The story of the Boss and the Big Man meeting is true Springsteen folklore which is retold in the song “Tenth Avenue Freeze-Out. Whilst playing a gig in his early days as a struggling musician, the doors of the bar swung open and flew off the hinges (it was a typically dark n’ stormy night) when Clemons entered. More significantly, he not only went into a predominantly ‘white’ bar, but he had the audacity to ask to partake in the performance. From that point on, the two became close friends, or as Clemons aptly put it, they fell in love with each other.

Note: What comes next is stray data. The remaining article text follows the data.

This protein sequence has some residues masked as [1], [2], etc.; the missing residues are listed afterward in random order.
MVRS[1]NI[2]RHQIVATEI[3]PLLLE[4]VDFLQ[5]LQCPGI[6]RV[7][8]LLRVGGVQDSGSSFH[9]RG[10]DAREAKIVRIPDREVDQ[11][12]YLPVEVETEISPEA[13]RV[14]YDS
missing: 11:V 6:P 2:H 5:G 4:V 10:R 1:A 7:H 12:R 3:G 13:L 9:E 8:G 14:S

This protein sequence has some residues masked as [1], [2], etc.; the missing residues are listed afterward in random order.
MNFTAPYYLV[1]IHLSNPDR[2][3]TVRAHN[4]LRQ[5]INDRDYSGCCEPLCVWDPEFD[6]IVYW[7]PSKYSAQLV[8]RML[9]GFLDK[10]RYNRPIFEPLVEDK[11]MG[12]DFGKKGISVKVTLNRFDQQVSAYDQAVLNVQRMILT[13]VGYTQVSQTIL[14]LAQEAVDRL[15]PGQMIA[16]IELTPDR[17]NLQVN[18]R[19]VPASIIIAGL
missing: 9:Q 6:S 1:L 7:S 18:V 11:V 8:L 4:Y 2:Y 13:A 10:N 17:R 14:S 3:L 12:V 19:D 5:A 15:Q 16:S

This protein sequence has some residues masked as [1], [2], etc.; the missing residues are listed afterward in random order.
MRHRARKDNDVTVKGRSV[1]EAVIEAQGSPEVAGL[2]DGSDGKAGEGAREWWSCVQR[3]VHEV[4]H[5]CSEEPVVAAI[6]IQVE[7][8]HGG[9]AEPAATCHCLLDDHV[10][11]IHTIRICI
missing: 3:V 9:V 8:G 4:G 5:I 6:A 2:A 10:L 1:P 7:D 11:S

His latest illness was disheartening; Clemons and the rest of the E Steet Band played such an important part in my appreciation of rock music and to hear that someone that treasured had fallen ill is crushing. The news of his death on Saturday night as a result of complications following on from his stroke left me utterly devastate. On my Tumblr page, I commented on his illness noting that “the world just wouldn’t be as wonderful without your bombastic sax in it…” and I was right. There will be a significant member of the E Street Band missing at future shows and as good as the person playing saxophone in his place will be, they won’t be the Big Man.

Born to Run is my favourite album of all time and Clarence “Big Man” Clemons had a huge part to play in this being the case.

Rest in Peace, Clarence